Solitude by Frederic Leighton
We think that there is singleness within us, and communality outside us. Outside of us is the communal in relation to the external, while singleness refers to us. We are single if we are in ourselves, but communal in relation to what is outside us. But if we are outside of ourselves, then we are single and selfish in the communal. Our self suffers privation if we are outside ourselves, and thus it satisfies its needs with communality Consequently; communality is distorted into singleness. If we are in ourselves, we fulfill the need of the self
we prosper, and through this we become aware of the needs of the communal and can fulfill them.
If we set a God outside of ourselves, he tears us loose from the self since the God is more powerful than we are. Our self falls into privation. But if the God moves into the self he snatches us from what is outside us. We arrive at singleness in ourselves. So the God becomes communal in reference to what is outside us, but single in relation to us. No one has my God, but my God has everyone, including myself. The Gods of all individual men always have all other men, including myself So it is always only the one God despite his multiplicity You arrive at him in yourself and only through your self seizing you. It seizes you in the advancement of your life.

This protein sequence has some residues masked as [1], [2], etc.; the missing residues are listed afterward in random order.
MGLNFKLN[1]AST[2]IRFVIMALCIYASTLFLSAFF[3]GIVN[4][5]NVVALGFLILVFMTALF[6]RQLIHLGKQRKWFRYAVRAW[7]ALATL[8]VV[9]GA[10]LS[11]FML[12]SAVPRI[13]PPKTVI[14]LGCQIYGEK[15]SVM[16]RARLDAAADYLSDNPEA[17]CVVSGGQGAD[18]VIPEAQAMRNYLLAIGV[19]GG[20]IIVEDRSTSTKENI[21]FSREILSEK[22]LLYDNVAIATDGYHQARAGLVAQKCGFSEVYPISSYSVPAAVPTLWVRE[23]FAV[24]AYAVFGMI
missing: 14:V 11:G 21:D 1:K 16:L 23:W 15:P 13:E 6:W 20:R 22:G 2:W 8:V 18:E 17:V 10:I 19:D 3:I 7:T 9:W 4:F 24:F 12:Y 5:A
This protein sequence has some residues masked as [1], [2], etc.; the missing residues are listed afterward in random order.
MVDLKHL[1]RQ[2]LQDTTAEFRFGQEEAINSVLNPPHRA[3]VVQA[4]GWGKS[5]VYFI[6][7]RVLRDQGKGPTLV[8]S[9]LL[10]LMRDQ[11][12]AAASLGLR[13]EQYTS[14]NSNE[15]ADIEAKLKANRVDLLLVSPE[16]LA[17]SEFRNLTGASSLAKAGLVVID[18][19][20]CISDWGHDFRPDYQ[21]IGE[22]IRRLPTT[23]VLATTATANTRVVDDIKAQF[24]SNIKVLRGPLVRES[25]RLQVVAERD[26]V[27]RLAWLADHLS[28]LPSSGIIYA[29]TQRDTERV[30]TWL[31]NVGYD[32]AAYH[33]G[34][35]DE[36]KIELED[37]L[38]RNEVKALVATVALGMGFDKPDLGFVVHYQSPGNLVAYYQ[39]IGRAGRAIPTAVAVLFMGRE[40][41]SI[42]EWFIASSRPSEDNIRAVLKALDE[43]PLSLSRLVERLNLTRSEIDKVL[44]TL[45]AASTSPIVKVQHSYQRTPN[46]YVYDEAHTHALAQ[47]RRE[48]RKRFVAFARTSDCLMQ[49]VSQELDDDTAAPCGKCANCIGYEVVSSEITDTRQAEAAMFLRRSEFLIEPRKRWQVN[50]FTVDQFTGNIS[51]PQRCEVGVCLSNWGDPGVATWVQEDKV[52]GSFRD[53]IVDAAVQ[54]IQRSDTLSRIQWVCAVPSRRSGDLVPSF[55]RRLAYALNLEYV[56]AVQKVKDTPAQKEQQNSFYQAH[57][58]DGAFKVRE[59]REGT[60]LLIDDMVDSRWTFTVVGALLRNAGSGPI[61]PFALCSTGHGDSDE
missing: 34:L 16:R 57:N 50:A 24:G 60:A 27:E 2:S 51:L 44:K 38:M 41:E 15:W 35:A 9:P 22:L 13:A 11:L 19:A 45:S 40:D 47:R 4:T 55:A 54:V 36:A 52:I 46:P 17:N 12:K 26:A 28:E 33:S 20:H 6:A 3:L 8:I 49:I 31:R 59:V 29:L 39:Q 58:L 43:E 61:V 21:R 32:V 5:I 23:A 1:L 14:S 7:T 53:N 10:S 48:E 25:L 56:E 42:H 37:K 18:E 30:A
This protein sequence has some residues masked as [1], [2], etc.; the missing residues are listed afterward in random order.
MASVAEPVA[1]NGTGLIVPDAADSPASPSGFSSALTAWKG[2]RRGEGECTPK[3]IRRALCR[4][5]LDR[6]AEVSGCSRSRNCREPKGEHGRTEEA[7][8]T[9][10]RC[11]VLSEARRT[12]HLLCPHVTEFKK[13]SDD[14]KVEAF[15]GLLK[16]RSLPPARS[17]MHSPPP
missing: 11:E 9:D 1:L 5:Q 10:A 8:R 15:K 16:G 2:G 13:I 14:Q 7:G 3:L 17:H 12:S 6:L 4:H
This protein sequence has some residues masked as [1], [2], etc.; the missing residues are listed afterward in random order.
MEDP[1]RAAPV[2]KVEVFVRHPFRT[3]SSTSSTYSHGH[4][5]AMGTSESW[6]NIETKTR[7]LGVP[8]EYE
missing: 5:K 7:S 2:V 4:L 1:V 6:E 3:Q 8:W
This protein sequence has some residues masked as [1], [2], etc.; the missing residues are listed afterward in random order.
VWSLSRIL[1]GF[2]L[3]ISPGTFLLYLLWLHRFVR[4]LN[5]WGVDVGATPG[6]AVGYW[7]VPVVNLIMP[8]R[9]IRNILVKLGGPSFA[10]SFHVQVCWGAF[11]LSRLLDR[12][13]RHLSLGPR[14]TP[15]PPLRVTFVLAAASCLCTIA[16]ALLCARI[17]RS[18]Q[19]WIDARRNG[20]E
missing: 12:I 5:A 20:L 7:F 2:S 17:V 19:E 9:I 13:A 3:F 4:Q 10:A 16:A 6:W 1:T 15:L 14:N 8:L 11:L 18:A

The hero must fall for the sake of our redemption, since he is the model and demands imitation. But the measure of imitation is fulfilled. We should become reconciled to solitude in ourselves and to the God outside of us. If we enter into this solitude then the life of the God begins. If we are in ourselves, then the space around us is free, but filled by the God. Our relations to men go through this empty space and also through the God. But earlier it went through selfishness since we were outside ourselves. Therefore the spirit foretold to me that the cold of outer space will spread across the earth. With this he showed me in an image that the God will step between men and drive every individual with the whip of icy cold to the warmth of his own monastic hearth. Because people were beside themselves, going into raptures like madmen. [Carl Jung; The Red Book; Page 245.]